• The creation of the Bailey/Howe and Dana Medical Libraries
    • The future of library spaces and digital collections

Excerpts from a portfolio documenting the Billings Library after its dedication in 1885 are also on view. The complete set of photographs can be viewed in Special Collections.

The entire Billings Portfolio can also be viewed on Flickr.

Jeff Nichols’s “Mud”, A Film Review by Phil Cheney

Tuesday, October 22nd, 2013

Mud (2012) is an excellent film, excellently executed by its writer/director Jeff Nichols. I believe Nichols is at the beginning of a long road as a great American auteur in film. His last film Take Shelter, came out in 2011 to critical acclaim. I consider it the best American thriller to be released in the last decade with one of the greatest endings in film history. Nichols’s follows-up strongly and doesn’t let down with his writing and direction. Mud stars Matthew McConaughey as a charming outlaw on the lam. Hiding out in an island on the Mississippi river, he is discovered by two young local boys who eventually decide to help him reunite with his true love and escape.

I really have nothing critical to say about this film. I enjoyed the writing, characters, setting and aesthetics of the film immensely.  It can be funny, touching, heartbreaking and heart pounding, all in one adventure. Nichols utilizes similar techniques in the story as he did in Take Shelter, such as enigma, ambiguity and uncertainty of the truth. The cinematography and lighting is beautiful, with the Arkansas sun beaming through trees to warm the side of a character’s face for a vision of sharp intensity.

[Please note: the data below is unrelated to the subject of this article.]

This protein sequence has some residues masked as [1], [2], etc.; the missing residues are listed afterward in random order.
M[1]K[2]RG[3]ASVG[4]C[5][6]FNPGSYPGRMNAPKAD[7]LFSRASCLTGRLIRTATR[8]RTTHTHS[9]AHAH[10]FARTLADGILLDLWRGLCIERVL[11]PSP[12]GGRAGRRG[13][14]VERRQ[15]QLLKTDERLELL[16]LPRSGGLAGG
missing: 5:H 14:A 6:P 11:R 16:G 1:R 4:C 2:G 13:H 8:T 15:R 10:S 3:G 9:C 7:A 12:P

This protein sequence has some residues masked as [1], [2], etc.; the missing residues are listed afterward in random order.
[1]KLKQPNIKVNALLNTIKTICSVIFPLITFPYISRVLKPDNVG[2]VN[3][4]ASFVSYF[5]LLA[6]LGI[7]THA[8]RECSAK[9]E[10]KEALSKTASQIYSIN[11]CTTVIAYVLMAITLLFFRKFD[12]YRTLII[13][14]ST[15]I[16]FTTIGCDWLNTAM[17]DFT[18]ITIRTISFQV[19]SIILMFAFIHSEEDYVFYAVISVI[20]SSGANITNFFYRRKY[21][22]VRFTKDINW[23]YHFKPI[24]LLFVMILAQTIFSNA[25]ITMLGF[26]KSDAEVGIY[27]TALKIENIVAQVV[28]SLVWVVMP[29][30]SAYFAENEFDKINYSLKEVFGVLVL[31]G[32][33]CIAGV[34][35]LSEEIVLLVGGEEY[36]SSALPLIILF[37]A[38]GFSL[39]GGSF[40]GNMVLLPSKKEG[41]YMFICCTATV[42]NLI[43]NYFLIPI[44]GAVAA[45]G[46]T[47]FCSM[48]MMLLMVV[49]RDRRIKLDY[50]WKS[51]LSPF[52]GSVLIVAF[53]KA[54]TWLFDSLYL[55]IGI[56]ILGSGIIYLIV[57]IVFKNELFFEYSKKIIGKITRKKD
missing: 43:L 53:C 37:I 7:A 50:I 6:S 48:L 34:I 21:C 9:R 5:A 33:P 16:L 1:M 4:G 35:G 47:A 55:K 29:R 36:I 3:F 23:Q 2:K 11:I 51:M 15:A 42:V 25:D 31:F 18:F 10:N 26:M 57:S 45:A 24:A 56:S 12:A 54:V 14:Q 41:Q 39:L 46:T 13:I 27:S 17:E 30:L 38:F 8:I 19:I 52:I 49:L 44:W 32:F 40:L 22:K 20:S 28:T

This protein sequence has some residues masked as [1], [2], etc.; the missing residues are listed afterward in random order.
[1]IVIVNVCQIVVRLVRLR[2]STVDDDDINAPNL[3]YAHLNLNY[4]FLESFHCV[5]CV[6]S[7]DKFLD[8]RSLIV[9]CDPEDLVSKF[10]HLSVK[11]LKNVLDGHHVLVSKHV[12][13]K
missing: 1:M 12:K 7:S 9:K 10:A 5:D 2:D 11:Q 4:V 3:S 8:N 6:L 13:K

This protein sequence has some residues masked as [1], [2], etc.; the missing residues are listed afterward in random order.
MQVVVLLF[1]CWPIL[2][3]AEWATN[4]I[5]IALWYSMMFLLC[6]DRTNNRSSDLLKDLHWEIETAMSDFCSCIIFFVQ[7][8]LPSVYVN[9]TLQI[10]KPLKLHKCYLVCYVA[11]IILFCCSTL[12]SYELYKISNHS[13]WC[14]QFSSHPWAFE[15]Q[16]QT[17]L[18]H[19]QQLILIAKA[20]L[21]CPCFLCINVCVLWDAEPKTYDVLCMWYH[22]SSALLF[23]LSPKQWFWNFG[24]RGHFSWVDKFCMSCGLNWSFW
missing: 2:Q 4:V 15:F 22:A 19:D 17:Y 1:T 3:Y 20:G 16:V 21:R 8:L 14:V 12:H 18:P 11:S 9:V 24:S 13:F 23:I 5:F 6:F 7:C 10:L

All of the actors carry out their roles effectively, including McConaughey, but the true praise belongs to the two young actors playing the boys. Tye Sheridan and Jacob Lofland make a great and charismatic duo who carry the film despite being minors. Michael Shannon, who played the main character in Take Shelter also reappears in this film for a minor role that he knocks out of the park with hilarity and depth.

If Nichols keeps up this quality of writing and directing, he could soon rank among American film giants such as Kubrick and Scorsese. He is currently in development of a new film that supposedly has supernatural premises. In Mud he seems to propose that love is the most destructive force around, and I would have to agree.

Link to CatQuest record